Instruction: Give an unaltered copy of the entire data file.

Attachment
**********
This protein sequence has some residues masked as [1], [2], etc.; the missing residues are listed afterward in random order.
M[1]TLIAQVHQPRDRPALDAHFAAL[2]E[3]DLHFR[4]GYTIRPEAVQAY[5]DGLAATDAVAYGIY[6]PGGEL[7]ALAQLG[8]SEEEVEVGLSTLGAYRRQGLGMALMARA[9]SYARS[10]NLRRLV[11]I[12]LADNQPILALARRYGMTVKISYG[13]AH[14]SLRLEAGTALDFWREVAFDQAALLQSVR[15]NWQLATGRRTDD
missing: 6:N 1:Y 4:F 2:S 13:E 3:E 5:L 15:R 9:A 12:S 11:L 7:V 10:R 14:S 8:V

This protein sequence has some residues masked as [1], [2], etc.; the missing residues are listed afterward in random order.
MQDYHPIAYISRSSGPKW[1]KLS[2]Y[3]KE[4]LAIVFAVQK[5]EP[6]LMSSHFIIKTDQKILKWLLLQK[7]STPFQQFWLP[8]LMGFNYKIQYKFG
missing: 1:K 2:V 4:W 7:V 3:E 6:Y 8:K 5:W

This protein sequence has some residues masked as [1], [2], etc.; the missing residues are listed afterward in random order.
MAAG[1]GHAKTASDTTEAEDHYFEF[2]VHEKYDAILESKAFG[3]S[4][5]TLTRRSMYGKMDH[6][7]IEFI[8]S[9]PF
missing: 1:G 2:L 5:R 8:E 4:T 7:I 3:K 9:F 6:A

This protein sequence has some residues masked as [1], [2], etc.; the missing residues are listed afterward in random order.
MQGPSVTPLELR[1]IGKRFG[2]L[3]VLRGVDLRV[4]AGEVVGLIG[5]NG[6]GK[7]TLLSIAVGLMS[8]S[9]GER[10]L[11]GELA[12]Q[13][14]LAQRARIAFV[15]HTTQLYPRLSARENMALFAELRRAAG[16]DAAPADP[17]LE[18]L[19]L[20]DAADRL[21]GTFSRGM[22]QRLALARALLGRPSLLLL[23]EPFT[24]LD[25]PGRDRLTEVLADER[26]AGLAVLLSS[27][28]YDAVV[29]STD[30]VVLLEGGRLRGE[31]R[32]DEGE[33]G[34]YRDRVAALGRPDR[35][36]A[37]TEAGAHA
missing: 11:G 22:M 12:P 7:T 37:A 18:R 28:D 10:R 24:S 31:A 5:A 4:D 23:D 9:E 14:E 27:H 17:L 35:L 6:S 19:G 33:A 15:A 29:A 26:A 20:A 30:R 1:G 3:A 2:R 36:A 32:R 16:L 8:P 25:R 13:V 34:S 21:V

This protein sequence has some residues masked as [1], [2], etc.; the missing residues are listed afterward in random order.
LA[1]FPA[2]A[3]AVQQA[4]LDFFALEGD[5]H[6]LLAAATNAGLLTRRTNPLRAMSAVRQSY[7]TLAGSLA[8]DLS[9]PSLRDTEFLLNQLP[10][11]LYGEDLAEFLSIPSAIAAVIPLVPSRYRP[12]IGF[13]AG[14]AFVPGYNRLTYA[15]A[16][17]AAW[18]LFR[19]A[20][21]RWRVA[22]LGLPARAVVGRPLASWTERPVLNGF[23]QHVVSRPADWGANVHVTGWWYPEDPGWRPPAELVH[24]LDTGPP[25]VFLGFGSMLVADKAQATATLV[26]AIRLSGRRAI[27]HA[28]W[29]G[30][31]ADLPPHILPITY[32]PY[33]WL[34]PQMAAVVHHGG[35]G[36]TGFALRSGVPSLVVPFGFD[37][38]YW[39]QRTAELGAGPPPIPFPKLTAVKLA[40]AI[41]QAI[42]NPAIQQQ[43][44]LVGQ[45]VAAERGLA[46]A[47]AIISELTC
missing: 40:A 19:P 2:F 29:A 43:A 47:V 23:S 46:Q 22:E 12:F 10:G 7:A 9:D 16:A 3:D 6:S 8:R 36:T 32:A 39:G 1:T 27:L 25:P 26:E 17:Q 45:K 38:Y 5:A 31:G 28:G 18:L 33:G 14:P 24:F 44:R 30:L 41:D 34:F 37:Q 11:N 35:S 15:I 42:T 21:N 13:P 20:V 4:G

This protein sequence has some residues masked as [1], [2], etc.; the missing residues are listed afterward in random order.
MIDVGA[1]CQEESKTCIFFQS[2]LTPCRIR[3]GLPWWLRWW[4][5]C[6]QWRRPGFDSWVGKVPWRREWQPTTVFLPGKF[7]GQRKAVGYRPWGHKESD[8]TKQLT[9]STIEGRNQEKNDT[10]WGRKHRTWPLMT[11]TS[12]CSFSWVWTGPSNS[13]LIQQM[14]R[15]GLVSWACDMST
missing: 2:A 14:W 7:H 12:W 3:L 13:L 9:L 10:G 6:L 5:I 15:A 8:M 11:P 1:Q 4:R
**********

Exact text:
This protein sequence has some residues masked as [1], [2], etc.; the missing residues are listed afterward in random order.
M[1]TLIAQVHQPRDRPALDAHFAAL[2]E[3]DLHFR[4]GYTIRPEAVQAY[5]DGLAATDAVAYGIY[6]PGGEL[7]ALAQLG[8]SEEEVEVGLSTLGAYRRQGLGMALMARA[9]SYARS[10]NLRRLV[11]I[12]LADNQPILALARRYGMTVKISYG[13]AH[14]SLRLEAGTALDFWREVAFDQAALLQSVR[15]NWQLATGRRTDD
missing: 6:N 1:Y 4:F 2:S 13:E 3:E 5:L 15:R 9:A 12:S 11:L 7:V 10:R 14:S 8:V

This protein sequence has some residues masked as [1], [2], etc.; the missing residues are listed afterward in random order.
MQDYHPIAYISRSSGPKW[1]KLS[2]Y[3]KE[4]LAIVFAVQK[5]EP[6]LMSSHFIIKTDQKILKWLLLQK[7]STPFQQFWLP[8]LMGFNYKIQYKFG
missing: 1:K 2:V 4:W 7:V 3:E 6:Y 8:K 5:W

This protein sequence has some residues masked as [1], [2], etc.; the missing residues are listed afterward in random order.
MAAG[1]GHAKTASDTTEAEDHYFEF[2]VHEKYDAILESKAFG[3]S[4][5]TLTRRSMYGKMDH[6][7]IEFI[8]S[9]PF
missing: 1:G 2:L 5:R 8:E 4:T 7:I 3:K 9:F 6:A

This protein sequence has some residues masked as [1], [2], etc.; the missing residues are listed afterward in random order.
MQGPSVTPLELR[1]IGKRFG[2]L[3]VLRGVDLRV[4]AGEVVGLIG[5]NG[6]GK[7]TLLSIAVGLMS[8]S[9]GER[10]L[11]GELA[12]Q[13][14]LAQRARIAFV[15]HTTQLYPRLSARENMALFAELRRAAG[16]DAAPADP[17]LE[18]L[19]L[20]DAADRL[21]GTFSRGM[22]QRLALARALLGRPSLLLL[23]EPFT[24]LD[25]PGRDRLTEVLADER[26]AGLAVLLSS[27][28]YDAVV[29]STD[30]VVLLEGGRLRGE[31]R[32]DEGE[33]G[34]YRDRVAALGRPDR[35][36]A[37]TEAGAHA
missing: 11:G 22:M 12:P 7:T 37:A 18:R 28:D 10:R 24:S 31:A 5:A 4:D 23:D 9:E 14:E 27:H 17:L 35:L 6:S 19:G 33:A 15:A 29:A 26:A 20:A 30:R 1:G 3:A 2:R 36:A 32:R 16:L 8:P 25:R 13:V 34:S 21:V

This protein sequence has some residues masked as [1], [2], etc.; the missing residues are listed afterward in random order.
LA[1]FPA[2]A[3]AVQQA[4]LDFFALEGD[5]H[6]LLAAATNAGLLTRRTNPLRAMSAVRQSY[7]TLAGSLA[8]DLS[9]PSLRDTEFLLNQLP[10][11]LYGEDLAEFLSIPSAIAAVIPLVPSRYRP[12]IGF[13]AG[14]AFVPGYNRLTYA[15]A[16][17]AAW[18]LFR[19]A[20][21]RWRVA[22]LGLPARAVVGRPLASWTERPVLNGF[23]QHVVSRPADWGANVHVTGWWYPEDPGWRPPAELVH[24]LDTGPP[25]VFLGFGSMLVADKAQATATLV[26]AIRLSGRRAI[27]HA[28]W[29]G[30][31]ADLPPHILPITY[32]PY[33]WL[34]PQMAAVVHHGG[35]G[36]TGFALRSGVPSLVVPFGFD[37][38]YW[39]QRTAELGAGPPPIPFPKLTAVKLA[40]AI[41]QAI[42]NPAIQQQ[43][44]LVGQ[45]VAAERGLA[46]A[47]AIISELTC
missing: 40:A 19:P 2:F 29:A 43:A 47:V 23:S 46:Q 22:E 12:F 10:G 7:A 9:D 16:A 3:D 6:S 8:R 36:T 32:A 39:G 1:T 27:L 25:P 26:E 17:Q 45:K 38:Y 5:A 31:G 28:G 18:L 33:G 14:P 24:F 44:R 30:L 41:D 34:F 37:Q 11:N 35:S 15:I 42:T 21:N 13:P 20:V 4:G

This protein sequence has some residues masked as [1], [2], etc.; the missing residues are listed afterward in random order.
MIDVGA[1]CQEESKTCIFFQS[2]LTPCRIR[3]GLPWWLRWW[4][5]C[6]QWRRPGFDSWVGKVPWRREWQPTTVFLPGKF[7]GQRKAVGYRPWGHKESD[8]TKQLT[9]STIEGRNQEKNDT[10]WGRKHRTWPLMT[11]TS[12]CSFSWVWTGPSNS[13]LIQQM[14]R[15]GLVSWACDMST
missing: 2:A 14:W 7:H 12:W 3:L 13:L 9:L 10:G 6:L 5:I 15:A 8:M 11:P 1:Q 4:R